On arrival we opened the door to a warm welcoming country pub, with the conditions we’d put up with over the last few hours, it was just what we needed! Frank got a couple of hot drinks in, we found a table and sat down. I ran through the locations of the day and he asked me a few questions about the geology to correct his notes. Once we’d done this we sat and chatted like good friends laughing about the weeks events… it was amazing how much we had in common. I handed Frank a small box and showed him some fossils from my collection, they were all labelled so he knew what they were and I told him they were for him to take home and show his children. I hope Frank thought it was a nice gesture as unfortunately we didn’t find many fossils when at Charmouth. I wanted him to go back with at least something. Knowing my own children well, I knew if he went home and talked to his children about the Jurassic Coast and the fossils that are found here, they would want to see some.

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Frank took home one of these fossilized Belemnite Guards for his daughters.

We sat and chatted for nearly an hour and I then realised Frank was tired and struggling to stay awake. I reluctantly decided it was time to go as Frank still had to get back to his accommodation and I didn’t want to consume his evening. I asked him to stay in touch and said if he ever came over again I’d love to catch up and take him to some other great locations along the coast. Ideally you need two weeks to get to see all of what the Jurassic Coast has to offer and I felt we only touched the surface during our couple of days together.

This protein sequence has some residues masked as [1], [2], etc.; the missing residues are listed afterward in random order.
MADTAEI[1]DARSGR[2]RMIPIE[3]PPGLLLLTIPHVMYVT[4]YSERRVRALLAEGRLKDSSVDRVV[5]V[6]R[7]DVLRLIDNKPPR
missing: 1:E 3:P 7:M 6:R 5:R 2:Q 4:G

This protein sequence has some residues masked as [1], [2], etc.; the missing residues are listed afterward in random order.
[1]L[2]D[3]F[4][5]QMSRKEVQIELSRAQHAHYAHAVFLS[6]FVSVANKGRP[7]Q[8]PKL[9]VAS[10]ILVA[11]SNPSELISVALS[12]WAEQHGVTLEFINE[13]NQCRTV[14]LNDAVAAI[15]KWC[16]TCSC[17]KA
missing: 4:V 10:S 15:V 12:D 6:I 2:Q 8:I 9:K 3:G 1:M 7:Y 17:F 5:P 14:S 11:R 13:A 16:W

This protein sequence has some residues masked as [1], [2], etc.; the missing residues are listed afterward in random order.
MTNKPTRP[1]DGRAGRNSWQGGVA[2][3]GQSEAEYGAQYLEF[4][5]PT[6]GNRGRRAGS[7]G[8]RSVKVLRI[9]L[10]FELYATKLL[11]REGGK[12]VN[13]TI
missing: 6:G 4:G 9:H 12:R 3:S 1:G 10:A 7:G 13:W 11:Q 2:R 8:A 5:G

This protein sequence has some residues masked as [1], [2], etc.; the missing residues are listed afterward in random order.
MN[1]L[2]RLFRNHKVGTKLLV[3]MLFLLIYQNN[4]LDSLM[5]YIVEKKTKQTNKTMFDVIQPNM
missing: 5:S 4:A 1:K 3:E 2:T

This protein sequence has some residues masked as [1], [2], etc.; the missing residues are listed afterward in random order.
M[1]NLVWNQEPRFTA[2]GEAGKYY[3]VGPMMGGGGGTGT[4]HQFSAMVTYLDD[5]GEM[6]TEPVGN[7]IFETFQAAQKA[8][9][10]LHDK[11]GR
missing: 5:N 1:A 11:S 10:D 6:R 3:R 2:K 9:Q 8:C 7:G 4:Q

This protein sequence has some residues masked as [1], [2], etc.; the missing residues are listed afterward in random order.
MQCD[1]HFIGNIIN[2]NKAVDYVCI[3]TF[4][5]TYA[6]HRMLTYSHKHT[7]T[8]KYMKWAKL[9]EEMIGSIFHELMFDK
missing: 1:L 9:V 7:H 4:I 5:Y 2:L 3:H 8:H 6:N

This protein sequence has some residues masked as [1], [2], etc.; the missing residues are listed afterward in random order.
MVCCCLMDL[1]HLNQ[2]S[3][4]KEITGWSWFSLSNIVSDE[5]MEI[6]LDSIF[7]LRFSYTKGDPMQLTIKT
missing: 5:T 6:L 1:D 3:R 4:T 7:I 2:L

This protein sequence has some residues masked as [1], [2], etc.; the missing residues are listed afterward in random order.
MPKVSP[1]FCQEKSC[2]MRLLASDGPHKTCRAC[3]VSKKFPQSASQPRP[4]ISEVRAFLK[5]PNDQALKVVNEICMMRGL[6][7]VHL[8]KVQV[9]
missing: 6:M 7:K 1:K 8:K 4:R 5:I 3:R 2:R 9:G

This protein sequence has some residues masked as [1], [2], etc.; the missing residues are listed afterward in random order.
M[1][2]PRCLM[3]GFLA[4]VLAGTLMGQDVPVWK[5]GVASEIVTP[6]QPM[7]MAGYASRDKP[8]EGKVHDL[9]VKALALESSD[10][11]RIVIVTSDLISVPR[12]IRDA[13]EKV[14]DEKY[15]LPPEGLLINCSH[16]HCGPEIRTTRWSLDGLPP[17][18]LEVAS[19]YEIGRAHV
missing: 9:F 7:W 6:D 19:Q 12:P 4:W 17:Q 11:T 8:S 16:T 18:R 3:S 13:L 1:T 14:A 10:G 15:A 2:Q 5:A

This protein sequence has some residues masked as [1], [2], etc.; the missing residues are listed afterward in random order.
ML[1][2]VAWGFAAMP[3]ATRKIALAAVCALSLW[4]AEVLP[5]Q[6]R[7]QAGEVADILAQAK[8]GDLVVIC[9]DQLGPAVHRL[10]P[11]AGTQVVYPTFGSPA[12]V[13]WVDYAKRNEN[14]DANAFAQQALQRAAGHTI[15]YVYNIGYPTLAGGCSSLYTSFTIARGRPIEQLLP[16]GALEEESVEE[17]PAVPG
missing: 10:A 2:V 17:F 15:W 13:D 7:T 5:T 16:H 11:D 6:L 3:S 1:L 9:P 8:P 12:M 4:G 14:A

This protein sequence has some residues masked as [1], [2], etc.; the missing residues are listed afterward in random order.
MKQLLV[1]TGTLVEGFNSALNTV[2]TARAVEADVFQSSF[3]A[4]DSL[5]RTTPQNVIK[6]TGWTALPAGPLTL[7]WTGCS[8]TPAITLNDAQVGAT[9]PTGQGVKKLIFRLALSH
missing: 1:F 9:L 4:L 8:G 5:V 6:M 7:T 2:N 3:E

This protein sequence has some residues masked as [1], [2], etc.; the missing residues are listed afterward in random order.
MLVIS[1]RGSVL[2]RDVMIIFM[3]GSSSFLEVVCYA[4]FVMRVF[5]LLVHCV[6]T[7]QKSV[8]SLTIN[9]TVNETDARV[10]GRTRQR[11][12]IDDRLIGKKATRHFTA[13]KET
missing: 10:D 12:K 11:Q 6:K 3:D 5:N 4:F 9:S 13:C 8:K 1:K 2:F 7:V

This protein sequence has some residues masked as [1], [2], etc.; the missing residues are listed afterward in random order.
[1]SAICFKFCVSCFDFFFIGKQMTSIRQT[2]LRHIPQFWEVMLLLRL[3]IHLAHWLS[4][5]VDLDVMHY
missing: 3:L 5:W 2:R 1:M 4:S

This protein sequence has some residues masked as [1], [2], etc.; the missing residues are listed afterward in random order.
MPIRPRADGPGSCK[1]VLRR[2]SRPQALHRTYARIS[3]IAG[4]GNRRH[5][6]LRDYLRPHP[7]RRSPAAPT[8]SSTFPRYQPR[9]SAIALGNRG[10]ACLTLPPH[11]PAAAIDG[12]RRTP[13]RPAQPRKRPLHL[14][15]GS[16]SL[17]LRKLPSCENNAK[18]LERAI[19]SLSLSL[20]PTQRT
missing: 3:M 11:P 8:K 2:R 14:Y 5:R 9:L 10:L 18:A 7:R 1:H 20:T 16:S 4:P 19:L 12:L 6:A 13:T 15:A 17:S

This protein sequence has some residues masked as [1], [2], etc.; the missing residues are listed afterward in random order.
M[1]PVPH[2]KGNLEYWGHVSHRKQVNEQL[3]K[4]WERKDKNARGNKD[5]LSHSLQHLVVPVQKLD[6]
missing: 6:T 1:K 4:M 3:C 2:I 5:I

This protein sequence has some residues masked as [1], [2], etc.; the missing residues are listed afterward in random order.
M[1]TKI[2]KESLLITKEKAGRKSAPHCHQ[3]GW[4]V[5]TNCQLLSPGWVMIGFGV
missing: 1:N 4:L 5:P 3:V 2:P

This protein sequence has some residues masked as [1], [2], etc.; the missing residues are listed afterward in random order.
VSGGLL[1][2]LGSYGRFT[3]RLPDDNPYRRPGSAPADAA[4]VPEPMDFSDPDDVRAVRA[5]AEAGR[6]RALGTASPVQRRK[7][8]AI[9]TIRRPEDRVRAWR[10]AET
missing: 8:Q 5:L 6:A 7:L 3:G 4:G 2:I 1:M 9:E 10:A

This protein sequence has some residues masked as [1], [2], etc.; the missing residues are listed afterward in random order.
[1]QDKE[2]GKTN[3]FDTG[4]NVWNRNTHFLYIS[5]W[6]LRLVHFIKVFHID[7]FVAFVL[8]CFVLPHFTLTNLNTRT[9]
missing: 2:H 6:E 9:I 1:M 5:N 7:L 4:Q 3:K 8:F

It has been one of my best experiences so far on the coast and I felt I was able to impart a great deal of enthusiasm and knowledge to Frank on this amazing World Heritage Site. I had some new experiences along the way and even picked up some photography tips from him. The best thing from all of this is that I made a friend… I’m now regularly in contact with Frank and I look forward to hearing about his future projects.

Until my next adventure on the Jurassic Coast….

New blog coming soon…

‘The Hunter’ fossil hunting on the Jurassic Coast

 

PART ONE OF THIS BLOG…

https://jurassiccoastguides.wordpress.com/2016/04/19/frank-peters-visits-the-jurassic-coast/

Websites of interest…

http://www.jurassiccoastguides.co.uk

http://www.twitter.com/jurassicguides

http://www.facebook.com/jurassiccoastguides

https://www.instagram.com/jurassiccoastguide/

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Martin Curtis, Jurassic Coast Guide

 

Frank Peters website

http://www.frank-peters.nl